HASTINGS resident Aline Burgess has been named Mornington Peninsula Shire’s 2016 Citizen of the Year.
The awards were announced at Rosebud Memorial Hall on Australia Day.
The shire’s Young Citizen of the Year, Tia McLean, is a year 12 student at Mt Eliza Secondary College, and Event of the Year is Balnarring Community Sustainability Fair, with the award presented to coordinator Pea Saunders.
Ms Burgess’s role as foundation secretary of the Peninsula Carer Council in 2004 was said to be a continuation of her tireless advocacy for people with mental illness over 30 years, having moved to Hastings to be near her son who was living independently.
“I am grateful and appreciative and accept it on behalf of all the carers on the peninsula,” Ms Burgess said.
The Peninsula Carer Council provides support and resource information to carers of people with a mental illness on the peninsula and advocates on their behalf under her mantle: “No carer is ever left alone”.
Ms Burgess’s citation reads: “Through her selflessness and compassion for others, she has raised public awareness and understanding of people with mental illness, their families and carers.”
Peninsula Carer Council is now said to be recognised locally, state-wide and nationally, with a monthly drop-in centre, web page, 1300 number linked to Ms Burgess’s mobile and 154 members on its books.
“My job is to refer people to members’ representatives on the committees,” she said.
Recalling the early days of the PCC, Ms Burgess said its first piece of hardware was a filing cabinet.
“We gradually built up a library and then received assistance from the state government and we were away,” she said, of the carers who “get together and have a lot of laughs,” Ms Burgess said.
Myths and misunderstandings surrounding mental illness clouded its true nature, Ms Burgess said. “It’s a health issue rather than a criminal issue,” she said, citing its causes as possibly genetic, drugs, a breakdown, or mental stress.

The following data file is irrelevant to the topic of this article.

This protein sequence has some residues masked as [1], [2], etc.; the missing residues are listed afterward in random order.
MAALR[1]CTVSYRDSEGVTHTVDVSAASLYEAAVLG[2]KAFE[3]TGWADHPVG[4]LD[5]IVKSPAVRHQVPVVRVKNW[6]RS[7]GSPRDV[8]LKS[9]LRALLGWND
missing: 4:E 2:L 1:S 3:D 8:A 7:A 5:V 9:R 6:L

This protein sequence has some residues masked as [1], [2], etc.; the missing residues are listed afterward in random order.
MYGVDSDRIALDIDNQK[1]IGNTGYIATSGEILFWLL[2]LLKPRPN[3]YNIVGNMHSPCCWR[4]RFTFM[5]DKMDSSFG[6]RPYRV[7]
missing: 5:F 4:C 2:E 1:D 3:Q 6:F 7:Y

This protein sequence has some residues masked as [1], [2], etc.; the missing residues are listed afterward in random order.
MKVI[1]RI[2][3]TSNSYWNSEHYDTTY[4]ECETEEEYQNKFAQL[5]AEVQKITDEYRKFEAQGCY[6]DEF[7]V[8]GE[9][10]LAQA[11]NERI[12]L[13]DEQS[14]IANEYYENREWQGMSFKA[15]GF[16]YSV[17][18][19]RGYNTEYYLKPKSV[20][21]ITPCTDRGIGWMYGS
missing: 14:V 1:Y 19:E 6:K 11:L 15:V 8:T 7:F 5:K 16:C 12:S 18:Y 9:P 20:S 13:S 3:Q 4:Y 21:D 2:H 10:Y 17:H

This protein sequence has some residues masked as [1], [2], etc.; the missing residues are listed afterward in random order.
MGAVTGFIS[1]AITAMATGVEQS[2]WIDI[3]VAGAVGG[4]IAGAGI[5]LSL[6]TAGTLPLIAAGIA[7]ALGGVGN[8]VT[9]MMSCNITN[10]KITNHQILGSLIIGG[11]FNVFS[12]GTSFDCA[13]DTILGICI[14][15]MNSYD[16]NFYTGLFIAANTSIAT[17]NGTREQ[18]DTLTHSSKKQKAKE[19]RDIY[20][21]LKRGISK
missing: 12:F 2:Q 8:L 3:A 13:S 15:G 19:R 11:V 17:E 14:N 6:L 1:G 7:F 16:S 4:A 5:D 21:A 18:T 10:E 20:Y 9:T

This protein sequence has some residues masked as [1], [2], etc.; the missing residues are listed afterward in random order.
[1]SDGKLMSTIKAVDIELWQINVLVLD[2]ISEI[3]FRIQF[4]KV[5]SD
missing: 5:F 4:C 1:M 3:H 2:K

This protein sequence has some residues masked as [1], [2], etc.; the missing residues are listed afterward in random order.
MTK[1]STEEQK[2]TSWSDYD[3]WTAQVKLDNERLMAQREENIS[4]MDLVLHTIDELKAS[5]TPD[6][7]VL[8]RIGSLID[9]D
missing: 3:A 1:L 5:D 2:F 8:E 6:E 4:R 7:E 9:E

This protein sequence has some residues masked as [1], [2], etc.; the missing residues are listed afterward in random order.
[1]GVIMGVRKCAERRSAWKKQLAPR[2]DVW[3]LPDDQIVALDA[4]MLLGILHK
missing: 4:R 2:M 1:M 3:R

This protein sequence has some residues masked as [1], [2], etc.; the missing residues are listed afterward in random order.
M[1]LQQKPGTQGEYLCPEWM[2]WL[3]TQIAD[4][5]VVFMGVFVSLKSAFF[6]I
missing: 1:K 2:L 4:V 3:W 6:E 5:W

“People are now realising that a quick dose of medication is not the answer; rather there’s the need for solid investment in the causes and treatment.”
Summing up the carers’ attitude to mental illness, she quipped: “We are not waiting for the storm to pass, we are learning to dance in the rain.”
Young Citizen of the Year Tia McLean lives in Langwarrin and is a member of the Mornington Peninsula Shire Youth Advisory Group.
She says the award has stirred her passion for community work.
Tia officiated at the opening of the Mornington Youth Centre, hosting the official ceremony section and making a speech on behalf of young people.
She helped make a short film which was submitted to last year’s Mornington Peninsula Shire Youth Services youth film festival and was funded by the Rotary Club of Mt Eliza to attend the Magic Moments camp, Sydney, which brings together outstanding young leaders from all over Australia.
Her citation said Tia had shown “strong leadership” in advocating for better mental health among the peninsula’s young people.
She organised a peninsula-wide youth summit that brought together students from various schools to discuss four main topics which affect her fellow students and friends. They are mental illness, body image, nutrition and bullying.
Her ambition is to be a social worker. She has an interest in working with children who have suffered through family violence.
Tia organised funding for the day through Mt Eliza Bendigo Bank, Mornington Peninsula Shire and the Rotary Club of Mt Eliza, and also arranged buses from Budget Rent-a-Car to transport the students free of charge.
Balnarring Community Sustainability Fair – named Event of the Year – raises funds for Balnarring Primary School’s community wetlands and sustainability programs.
School staff and parents organised the fair in November 2012 to “inform, educate and inspire the wider community to work towards a more sustainable future”.
More than 1800 people attended the October 2015 event that showcased 17 sustainable school stalls and about 50 stalls from other sustainability areas. More than $15,000 was raised for school programs.
Art teacher Pea Saunders, who coordinates the fair, said its original aim was to raise money to support the school’s environment-and-wetlands focus and to showcase what it does in being sustainable.
“It has now become integral to the children’s education and something which they can follow through all their lives,” she said.
“They pick up on it at school and then talk to their parents and things start happening at home.”
Mornington Peninsula Shire mayor Cr Graham Pittock congratulated the winners and nominees. “Our award winners are a wonderful example of the warmth, talent and creativity within our community,” he said.
“These awards recognise people and events that make a real difference to the lives of our fellow community members and the general spirit of the peninsula.
“On behalf of my fellow councillors and the community I extend a sincere thank you for the work you do within the communities of the Mornington Peninsula to make it such a special place for everyone.”